November 25, 1970 -- Mike McMahon was a hockey player who had seen the continent over the years. This date was one of his longest moves, and one remembered well by veteran Buffalo hockey fans.

     As of 1970, McMahon probably was thinking he had found a home with the expansion Sabres. His hockey career had taken him to Kitchener, Sudbury, St. Paul, Baltimore, New York, Minnesota, Houston, Quebec, Cleveland, Chicago, Detroit, Pittsburgh and Springfield. Could he finally unpack?

     No. Sabres GM/Coach Punch Imlach got an offer he couldn't turn down, taking old friends Eddie Shack and Dick Duff for McMahon in a deal with the Kings.

     Shack proved useful, especially in that first year. He scored 25 goals in 56 games as a Sabre in 1970-71, and provided some excitement for a team that could use it when Gil Perreault and Roger Crozier weren't on the ice. Duff, a future Hall of Famer, offered plenty of experience for a young team that could use it.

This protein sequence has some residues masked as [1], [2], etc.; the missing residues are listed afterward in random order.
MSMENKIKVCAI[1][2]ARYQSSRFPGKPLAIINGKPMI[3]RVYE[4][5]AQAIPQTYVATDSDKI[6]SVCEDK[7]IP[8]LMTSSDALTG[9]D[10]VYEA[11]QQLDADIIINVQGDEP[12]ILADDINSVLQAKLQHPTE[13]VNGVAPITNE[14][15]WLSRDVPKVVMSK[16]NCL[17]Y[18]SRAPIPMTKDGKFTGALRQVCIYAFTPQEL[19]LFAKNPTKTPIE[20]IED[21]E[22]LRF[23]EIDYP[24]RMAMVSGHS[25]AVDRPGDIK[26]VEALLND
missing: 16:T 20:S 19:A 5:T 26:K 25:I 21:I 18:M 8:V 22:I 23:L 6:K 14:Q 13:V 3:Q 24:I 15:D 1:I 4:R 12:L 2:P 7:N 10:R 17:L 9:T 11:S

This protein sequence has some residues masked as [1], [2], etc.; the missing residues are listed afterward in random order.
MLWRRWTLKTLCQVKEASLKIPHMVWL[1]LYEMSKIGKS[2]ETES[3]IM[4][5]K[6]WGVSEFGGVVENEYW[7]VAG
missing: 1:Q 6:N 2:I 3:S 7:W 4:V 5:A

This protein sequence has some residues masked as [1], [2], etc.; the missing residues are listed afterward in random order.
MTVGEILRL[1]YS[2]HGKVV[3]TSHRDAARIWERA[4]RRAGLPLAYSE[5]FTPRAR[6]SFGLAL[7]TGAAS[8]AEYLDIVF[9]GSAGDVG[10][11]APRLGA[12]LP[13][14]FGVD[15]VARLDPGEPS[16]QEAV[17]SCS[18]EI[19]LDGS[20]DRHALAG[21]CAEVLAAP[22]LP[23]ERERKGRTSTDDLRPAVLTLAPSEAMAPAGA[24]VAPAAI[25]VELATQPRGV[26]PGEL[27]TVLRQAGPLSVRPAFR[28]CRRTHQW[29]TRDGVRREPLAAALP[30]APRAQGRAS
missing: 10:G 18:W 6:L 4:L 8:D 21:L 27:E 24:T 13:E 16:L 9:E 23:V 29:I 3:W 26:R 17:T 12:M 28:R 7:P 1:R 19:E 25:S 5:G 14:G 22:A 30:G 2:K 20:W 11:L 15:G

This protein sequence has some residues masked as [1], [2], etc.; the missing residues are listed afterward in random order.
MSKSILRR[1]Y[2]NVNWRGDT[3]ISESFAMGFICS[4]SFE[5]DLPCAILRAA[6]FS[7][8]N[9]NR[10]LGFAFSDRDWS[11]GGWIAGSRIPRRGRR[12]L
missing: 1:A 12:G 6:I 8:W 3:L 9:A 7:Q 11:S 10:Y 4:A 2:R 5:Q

McMahon never made it to Los Angeles, playing in the American Hockey League for Springfield. Then it was on to a couple of more stops, including Rochester, before he jumped to the WHA. There he played for Minnesota and San Diego. His career ended in Springfield in 1977.

   Here are McMahon's statistics.

--- Budd Bailey

This Day in Buffalo Sports History: Leaving on a high note

     November 24, 1929 -- The Buffalo Bisons of the National Football League had a miserable 1929 season, but at least they went out on a high note.

     The Bisons came into their final game of the 1929 season with a 0-7-1 record. They hadn't scored more than seven points in a single game all season long.

     Imagine the surprise, then, when the Bisons went into Chicago and beat the Bears, 19-7.